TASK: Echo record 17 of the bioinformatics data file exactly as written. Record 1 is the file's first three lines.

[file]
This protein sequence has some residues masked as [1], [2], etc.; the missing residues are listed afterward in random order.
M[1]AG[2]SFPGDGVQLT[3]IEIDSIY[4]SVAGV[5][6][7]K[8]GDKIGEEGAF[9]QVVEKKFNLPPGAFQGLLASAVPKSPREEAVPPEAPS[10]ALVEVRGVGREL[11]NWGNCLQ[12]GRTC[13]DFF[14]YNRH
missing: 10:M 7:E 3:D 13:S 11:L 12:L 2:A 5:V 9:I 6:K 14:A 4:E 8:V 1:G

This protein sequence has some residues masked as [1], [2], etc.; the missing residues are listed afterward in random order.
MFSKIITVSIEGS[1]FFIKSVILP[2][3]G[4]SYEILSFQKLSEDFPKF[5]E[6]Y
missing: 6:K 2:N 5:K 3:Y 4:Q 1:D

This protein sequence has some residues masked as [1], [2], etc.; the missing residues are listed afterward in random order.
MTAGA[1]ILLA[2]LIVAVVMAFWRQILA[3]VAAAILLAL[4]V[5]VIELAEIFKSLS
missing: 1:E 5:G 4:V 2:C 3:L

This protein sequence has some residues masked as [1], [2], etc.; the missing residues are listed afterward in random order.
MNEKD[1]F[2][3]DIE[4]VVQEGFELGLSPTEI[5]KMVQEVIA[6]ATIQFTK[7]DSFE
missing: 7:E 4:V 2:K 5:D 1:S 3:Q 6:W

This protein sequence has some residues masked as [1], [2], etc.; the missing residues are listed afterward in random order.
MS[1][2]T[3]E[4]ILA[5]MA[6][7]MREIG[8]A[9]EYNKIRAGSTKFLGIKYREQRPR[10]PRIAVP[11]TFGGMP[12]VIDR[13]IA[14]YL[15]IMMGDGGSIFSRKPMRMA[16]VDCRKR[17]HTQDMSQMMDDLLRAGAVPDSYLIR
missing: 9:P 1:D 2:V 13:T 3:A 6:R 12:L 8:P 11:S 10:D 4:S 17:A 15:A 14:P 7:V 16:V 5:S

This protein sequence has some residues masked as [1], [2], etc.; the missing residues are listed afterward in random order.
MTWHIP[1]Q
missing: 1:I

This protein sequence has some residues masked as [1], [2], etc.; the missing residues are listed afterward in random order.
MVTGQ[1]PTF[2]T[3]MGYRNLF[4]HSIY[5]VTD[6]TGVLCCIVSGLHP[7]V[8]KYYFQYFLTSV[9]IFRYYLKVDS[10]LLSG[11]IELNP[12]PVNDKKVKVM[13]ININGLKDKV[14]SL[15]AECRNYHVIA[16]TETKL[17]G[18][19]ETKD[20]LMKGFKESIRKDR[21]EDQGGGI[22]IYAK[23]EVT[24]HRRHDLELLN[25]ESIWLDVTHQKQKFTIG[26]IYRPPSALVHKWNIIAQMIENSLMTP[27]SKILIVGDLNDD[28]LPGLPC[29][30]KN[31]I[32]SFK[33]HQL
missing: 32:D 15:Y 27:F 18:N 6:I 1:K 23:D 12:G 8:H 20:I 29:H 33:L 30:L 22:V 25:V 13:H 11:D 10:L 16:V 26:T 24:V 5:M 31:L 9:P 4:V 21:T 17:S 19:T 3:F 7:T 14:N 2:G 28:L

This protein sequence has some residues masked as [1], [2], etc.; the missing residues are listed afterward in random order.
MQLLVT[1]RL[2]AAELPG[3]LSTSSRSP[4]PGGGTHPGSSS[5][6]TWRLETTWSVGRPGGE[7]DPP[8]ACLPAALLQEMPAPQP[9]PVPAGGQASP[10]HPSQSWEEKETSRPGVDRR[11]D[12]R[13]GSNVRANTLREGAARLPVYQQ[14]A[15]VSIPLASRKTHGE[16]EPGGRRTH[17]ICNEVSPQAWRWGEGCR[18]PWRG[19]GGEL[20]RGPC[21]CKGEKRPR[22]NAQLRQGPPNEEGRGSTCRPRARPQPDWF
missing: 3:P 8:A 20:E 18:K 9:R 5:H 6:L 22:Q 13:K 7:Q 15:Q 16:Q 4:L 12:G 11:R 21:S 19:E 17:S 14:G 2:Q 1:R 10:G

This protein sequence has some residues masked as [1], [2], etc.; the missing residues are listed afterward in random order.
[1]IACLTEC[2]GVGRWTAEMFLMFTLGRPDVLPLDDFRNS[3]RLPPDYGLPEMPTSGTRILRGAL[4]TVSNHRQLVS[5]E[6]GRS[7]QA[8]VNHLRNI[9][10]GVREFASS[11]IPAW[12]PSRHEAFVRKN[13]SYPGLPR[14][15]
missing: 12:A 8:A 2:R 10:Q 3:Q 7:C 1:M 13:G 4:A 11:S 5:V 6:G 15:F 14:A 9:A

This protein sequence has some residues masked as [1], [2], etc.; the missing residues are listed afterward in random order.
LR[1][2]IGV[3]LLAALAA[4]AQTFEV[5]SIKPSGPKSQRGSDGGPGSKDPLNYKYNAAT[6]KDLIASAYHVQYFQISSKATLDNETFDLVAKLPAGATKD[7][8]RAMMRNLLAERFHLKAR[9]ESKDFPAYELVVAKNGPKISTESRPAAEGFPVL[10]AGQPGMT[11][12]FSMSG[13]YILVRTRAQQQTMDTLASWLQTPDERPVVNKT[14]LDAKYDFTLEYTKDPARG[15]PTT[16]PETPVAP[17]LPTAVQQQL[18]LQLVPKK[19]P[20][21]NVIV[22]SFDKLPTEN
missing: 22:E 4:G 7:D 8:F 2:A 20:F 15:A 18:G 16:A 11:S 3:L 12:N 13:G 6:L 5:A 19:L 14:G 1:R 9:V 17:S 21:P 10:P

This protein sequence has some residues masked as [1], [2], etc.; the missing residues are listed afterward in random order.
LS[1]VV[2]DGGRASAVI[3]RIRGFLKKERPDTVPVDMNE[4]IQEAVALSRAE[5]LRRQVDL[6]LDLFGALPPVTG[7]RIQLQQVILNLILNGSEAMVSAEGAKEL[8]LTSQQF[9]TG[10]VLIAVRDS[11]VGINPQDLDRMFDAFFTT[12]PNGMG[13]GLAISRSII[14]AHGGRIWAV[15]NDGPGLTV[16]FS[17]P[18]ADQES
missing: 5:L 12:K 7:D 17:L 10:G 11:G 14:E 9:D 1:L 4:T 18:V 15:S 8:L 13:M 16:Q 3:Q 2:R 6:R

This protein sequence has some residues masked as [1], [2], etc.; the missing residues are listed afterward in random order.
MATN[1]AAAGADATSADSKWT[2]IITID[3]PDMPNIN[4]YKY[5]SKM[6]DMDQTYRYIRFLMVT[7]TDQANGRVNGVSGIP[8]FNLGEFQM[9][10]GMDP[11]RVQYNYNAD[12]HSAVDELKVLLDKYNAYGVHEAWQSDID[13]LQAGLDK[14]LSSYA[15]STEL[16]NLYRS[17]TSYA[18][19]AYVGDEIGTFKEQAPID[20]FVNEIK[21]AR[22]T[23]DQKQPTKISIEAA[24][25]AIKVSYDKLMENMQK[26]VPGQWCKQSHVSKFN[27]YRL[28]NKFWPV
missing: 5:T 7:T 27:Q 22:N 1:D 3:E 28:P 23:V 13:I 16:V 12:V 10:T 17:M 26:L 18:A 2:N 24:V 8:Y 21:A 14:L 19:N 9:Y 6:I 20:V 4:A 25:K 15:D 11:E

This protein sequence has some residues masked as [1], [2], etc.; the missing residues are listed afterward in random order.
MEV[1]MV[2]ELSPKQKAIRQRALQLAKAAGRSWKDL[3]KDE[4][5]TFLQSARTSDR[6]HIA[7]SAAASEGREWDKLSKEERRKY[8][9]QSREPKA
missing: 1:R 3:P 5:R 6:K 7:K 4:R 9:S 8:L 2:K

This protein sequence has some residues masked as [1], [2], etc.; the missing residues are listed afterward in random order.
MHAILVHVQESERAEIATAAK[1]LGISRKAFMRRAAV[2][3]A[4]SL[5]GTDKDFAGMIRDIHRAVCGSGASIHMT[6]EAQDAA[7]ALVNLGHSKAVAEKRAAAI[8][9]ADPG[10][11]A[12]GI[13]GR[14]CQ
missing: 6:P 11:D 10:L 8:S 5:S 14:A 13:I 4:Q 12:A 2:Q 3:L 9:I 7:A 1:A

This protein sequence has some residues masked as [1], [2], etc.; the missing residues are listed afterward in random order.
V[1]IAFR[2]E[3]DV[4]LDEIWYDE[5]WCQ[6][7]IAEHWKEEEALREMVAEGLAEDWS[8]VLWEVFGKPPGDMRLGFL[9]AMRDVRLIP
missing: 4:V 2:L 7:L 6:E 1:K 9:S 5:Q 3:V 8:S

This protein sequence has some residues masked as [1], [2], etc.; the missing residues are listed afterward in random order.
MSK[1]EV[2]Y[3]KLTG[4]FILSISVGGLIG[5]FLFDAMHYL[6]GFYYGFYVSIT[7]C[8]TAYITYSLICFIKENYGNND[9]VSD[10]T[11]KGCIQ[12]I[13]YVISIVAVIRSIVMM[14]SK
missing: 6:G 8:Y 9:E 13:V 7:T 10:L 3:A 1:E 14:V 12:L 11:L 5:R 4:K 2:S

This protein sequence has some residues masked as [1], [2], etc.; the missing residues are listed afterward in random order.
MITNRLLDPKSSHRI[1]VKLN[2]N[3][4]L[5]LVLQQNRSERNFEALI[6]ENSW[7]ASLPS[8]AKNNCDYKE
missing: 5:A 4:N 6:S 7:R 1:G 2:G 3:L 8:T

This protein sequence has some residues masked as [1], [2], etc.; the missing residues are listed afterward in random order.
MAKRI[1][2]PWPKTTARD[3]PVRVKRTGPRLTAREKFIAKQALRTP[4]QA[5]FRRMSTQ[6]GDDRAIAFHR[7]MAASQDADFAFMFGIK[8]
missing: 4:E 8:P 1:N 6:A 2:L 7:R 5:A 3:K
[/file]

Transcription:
This protein sequence has some residues masked as [1], [2], etc.; the missing residues are listed afterward in random order.
MITNRLLDPKSSHRI[1]VKLN[2]N[3][4]L[5]LVLQQNRSERNFEALI[6]ENSW[7]ASLPS[8]AKNNCDYKE
missing: 5:A 4:N 6:S 7:R 1:G 2:G 3:L 8:T